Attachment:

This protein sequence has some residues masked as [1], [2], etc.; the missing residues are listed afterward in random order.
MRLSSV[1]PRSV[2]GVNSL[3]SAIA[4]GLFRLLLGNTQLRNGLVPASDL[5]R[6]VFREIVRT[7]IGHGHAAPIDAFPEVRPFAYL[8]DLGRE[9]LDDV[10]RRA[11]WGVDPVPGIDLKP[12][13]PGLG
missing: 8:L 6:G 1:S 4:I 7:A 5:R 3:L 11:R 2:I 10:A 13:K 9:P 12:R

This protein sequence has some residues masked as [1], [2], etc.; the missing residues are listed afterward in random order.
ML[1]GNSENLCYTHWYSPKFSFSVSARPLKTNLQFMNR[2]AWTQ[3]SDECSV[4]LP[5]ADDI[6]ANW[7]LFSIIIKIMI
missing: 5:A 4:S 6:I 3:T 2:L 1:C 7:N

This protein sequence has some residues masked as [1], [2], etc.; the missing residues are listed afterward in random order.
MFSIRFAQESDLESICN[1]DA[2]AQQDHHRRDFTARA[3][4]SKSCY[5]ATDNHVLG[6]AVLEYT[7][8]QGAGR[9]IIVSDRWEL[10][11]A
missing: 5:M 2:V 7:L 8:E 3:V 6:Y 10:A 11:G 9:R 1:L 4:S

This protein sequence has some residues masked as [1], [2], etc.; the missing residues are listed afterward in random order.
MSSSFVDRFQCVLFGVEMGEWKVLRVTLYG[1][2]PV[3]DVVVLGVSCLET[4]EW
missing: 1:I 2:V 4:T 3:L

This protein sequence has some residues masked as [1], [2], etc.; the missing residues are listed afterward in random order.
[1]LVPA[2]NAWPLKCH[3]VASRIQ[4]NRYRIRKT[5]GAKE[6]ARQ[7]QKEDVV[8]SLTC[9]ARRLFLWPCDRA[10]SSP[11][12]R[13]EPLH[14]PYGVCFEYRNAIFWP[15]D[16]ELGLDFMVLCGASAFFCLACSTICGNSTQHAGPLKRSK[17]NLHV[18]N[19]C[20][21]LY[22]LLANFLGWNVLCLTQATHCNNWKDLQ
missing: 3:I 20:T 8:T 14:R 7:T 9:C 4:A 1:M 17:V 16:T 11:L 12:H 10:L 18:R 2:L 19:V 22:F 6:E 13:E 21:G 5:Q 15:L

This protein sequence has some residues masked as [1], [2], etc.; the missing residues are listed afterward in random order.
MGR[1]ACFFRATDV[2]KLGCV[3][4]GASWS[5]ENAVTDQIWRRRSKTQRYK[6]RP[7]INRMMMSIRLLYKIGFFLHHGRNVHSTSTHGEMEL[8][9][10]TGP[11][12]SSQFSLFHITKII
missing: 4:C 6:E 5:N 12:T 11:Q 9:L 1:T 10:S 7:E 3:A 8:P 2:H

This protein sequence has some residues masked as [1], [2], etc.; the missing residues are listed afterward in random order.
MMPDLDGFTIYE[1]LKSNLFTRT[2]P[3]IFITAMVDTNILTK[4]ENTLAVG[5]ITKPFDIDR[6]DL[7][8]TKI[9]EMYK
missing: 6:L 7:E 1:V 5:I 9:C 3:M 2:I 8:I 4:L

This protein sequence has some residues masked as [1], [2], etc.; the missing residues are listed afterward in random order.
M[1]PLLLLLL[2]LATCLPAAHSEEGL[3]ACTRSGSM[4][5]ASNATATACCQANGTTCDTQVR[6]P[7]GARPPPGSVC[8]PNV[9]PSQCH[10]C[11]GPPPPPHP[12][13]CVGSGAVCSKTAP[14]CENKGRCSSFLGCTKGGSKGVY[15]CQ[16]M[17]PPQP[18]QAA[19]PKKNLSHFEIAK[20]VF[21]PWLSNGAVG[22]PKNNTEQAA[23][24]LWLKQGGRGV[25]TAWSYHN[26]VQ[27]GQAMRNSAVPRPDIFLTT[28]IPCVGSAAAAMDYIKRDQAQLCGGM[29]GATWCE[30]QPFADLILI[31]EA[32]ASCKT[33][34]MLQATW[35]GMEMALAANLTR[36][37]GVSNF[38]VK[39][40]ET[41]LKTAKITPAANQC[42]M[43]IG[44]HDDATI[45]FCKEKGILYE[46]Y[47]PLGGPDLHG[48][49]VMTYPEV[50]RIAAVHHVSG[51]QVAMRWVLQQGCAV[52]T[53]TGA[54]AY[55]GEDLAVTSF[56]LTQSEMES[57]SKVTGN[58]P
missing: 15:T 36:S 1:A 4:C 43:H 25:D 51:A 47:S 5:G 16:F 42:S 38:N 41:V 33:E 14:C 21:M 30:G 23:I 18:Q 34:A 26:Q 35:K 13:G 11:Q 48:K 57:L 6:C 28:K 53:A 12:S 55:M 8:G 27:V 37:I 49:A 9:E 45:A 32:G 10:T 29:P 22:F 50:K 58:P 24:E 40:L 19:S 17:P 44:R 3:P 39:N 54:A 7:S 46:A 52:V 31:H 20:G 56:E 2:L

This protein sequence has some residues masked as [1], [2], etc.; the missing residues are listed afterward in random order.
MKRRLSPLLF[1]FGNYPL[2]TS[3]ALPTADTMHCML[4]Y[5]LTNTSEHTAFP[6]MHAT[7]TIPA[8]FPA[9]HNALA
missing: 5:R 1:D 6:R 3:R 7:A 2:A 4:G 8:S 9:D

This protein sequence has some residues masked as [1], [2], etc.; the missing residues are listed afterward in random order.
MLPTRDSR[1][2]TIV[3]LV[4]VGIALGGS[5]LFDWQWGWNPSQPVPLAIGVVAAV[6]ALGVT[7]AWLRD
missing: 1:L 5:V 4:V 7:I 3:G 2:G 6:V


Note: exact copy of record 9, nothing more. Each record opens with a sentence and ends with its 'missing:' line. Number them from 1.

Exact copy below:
This protein sequence has some residues masked as [1], [2], etc.; the missing residues are listed afterward in random order.
MKRRLSPLLF[1]FGNYPL[2]TS[3]ALPTADTMHCML[4]Y[5]LTNTSEHTAFP[6]MHAT[7]TIPA[8]FPA[9]HNALA
missing: 5:R 1:D 6:R 3:R 7:A 2:A 4:G 8:S 9:D